What I’ve been realising recently is how these smoked things enrich the world of gastronomy. Why do we love smoky flavour so much? Sorry if you’re not one of them.
Bacon, smoked bacon, smoked fish, smoked salmon, smoked cheese, smoked eggplant and capsicum, and smokey wine!Yes, smoking cigarettes. They are not only delicious to eat, but also an economical way to elevate the flavours of a dish just like saffron would.
Because of its powerful flavour, you don’t need a lot of it in cooking. So I use a bit of bacon or chorizo, only if available like these days, in some dishes that can be too bland otherwise. Do you use the same trick?
One lazy evening I made a quick pasta dish with mushrooms in a real Italian style, Pasta alla Carbonara. My carbonara doesn’t include cream, not even butter, but it’s still creamy and delicious. It only requires eggs and cheese! Though my version consists of milk, egg yolk, parmesan. (I prefer my version because it’s more moist and more creamy rather than eggy). It takes only 10 minutes to cook. I have a queasy feeling about the westernised creamy pasta only served outside Italy, commonly known as Afredo sauce, which uses cream. Grrr…no thanks for me. Especially, the pasta submerged in a pool of cream is just wrong and I see it as an utterly lazy way to cook and it’s an insult to the Italian cuisine. I have no problems with creamy sauce, but pouring a whole packet of cream instead of making it with butter and cheese is just not my style. How many people keep cream in the fridge all the time anyway? Probably, 1 in 100? Anyway, you can skip to the Carbonara Tutorial by a real Italian.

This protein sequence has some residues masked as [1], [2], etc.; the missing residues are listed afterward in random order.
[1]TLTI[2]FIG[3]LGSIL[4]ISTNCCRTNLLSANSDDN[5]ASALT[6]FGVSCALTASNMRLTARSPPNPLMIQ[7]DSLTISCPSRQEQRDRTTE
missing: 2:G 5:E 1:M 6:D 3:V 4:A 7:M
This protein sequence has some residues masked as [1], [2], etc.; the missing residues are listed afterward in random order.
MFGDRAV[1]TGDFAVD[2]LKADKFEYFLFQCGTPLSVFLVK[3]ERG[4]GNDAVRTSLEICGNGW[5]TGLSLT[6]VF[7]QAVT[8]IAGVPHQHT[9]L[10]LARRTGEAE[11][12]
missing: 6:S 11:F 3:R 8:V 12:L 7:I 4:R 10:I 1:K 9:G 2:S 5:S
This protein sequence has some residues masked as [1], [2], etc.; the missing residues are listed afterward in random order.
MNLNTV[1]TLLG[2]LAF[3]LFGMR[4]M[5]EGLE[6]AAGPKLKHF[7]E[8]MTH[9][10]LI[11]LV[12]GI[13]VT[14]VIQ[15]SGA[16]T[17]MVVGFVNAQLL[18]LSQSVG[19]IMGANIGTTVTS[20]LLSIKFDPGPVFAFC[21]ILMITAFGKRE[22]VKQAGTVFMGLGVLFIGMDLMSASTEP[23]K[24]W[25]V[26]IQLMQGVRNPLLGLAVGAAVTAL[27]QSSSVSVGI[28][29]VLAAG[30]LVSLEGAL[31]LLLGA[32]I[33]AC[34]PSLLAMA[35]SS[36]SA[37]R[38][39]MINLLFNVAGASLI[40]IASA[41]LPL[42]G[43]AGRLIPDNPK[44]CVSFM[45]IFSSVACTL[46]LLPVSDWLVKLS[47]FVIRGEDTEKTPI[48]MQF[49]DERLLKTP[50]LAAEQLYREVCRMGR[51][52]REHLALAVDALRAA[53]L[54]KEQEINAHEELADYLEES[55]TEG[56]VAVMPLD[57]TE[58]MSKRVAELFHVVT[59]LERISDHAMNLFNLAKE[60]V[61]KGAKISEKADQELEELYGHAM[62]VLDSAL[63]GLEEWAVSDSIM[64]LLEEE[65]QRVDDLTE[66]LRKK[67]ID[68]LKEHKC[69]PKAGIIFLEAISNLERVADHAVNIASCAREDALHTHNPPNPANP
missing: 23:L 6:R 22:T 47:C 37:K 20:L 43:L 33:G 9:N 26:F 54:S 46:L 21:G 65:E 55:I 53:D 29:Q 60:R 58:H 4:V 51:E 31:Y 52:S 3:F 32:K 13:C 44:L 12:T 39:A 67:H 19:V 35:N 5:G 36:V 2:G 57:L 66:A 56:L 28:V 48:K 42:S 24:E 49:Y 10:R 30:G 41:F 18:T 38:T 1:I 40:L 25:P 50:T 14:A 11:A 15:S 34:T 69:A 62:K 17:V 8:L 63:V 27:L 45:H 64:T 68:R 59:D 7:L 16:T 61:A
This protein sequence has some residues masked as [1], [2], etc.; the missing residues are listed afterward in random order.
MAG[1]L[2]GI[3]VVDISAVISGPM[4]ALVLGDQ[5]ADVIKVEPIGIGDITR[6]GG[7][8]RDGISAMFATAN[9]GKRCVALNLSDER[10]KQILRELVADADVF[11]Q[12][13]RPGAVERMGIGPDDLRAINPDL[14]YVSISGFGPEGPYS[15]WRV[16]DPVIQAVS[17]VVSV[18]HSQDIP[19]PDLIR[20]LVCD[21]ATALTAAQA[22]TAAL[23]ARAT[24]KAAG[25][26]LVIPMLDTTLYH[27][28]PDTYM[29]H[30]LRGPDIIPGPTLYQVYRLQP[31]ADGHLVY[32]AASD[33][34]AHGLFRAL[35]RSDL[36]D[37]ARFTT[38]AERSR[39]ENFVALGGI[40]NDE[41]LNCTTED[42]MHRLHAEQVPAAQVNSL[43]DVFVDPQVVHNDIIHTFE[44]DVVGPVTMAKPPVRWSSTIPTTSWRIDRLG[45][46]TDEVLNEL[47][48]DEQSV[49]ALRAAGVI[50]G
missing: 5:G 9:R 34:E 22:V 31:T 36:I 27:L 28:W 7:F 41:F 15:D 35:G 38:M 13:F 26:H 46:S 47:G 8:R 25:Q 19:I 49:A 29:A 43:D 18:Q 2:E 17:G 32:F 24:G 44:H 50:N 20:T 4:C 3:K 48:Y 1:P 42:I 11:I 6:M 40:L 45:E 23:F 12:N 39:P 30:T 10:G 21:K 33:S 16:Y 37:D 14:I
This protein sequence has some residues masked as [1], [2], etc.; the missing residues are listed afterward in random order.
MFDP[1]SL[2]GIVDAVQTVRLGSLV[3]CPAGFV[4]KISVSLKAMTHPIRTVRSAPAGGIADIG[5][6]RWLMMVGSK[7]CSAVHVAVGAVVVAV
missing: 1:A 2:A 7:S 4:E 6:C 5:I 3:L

Though it’s unusual for me to eat pasta twice in just three days, it just happened on those days when I didn’t feel like eating a cold sandwich for lunch. I quickly scanned inside the fridge and saw the packet of smoked fish Mr.O brought from Ireland; it’s not cheese so I can’t keep it forever unfortunately. So I finally opened it and whipped up Spaghetti alla carbonara with Smoked Salmon. Wow, heavenly! When was the last time I had smoked salmon? It must have been over a year ago.
It’s such a great dish. Thank you, Italian coal miners! Eating pasta alla carbonara always conjures up the memory of my eating the very first home-cooked carbonara made with lovely prosciutto, which was served with black olive rocket salad. My culinary knowledge was very limited back then and it just blew my mind. I’d been cheated by fake carbonara all that time!
Since then, I’ve been feeling compelled to correct the misconception of creamy pasta in places where creamy pasta seems to be misrepresented. So if you’ve been misled by wrong carbonara, try this real Italian style carbonara. However, if you already know the authentic version and still prefer the cream version, then you don’t have to.